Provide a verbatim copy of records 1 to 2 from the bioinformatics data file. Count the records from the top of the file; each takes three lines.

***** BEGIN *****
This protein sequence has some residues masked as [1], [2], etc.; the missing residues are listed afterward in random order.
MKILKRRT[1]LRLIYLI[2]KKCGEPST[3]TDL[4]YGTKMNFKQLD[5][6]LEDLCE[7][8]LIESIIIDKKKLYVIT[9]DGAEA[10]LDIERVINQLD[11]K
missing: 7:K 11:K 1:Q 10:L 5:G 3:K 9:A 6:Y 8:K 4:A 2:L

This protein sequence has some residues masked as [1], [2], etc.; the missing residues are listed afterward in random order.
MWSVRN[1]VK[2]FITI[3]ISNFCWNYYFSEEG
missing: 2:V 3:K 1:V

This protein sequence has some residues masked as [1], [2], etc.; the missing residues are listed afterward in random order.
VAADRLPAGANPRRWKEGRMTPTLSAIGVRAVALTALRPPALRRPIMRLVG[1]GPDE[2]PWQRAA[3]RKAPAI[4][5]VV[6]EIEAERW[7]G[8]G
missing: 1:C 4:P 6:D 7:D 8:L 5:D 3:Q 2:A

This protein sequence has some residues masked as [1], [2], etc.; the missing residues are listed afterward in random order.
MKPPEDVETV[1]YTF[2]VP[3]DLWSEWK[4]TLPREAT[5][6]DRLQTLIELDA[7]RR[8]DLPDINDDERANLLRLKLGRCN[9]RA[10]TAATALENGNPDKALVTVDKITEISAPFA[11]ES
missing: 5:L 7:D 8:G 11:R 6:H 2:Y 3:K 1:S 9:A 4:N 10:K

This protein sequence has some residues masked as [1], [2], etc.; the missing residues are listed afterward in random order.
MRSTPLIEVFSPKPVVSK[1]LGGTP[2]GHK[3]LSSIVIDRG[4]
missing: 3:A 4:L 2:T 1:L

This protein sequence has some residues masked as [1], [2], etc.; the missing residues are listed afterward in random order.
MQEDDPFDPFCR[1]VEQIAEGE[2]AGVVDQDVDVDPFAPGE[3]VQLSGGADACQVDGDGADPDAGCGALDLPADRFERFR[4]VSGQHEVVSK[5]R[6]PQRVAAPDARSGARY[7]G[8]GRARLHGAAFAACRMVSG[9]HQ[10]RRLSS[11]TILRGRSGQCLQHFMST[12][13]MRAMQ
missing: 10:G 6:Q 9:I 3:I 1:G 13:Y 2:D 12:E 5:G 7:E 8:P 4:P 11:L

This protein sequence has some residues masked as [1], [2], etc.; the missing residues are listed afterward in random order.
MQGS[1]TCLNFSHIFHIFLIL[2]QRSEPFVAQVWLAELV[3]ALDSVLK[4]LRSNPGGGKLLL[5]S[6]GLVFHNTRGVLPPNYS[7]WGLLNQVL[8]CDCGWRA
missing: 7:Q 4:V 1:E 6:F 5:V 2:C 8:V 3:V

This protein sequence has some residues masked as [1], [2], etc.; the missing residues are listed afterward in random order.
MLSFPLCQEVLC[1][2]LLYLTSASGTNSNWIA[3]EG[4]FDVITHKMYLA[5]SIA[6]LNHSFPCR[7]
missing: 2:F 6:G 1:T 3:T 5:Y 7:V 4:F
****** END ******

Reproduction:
This protein sequence has some residues masked as [1], [2], etc.; the missing residues are listed afterward in random order.
MKILKRRT[1]LRLIYLI[2]KKCGEPST[3]TDL[4]YGTKMNFKQLD[5][6]LEDLCE[7][8]LIESIIIDKKKLYVIT[9]DGAEA[10]LDIERVINQLD[11]K
missing: 7:K 11:K 1:Q 10:L 5:G 3:K 9:A 6:Y 8:K 4:A 2:L

This protein sequence has some residues masked as [1], [2], etc.; the missing residues are listed afterward in random order.
MWSVRN[1]VK[2]FITI[3]ISNFCWNYYFSEEG
missing: 2:V 3:K 1:V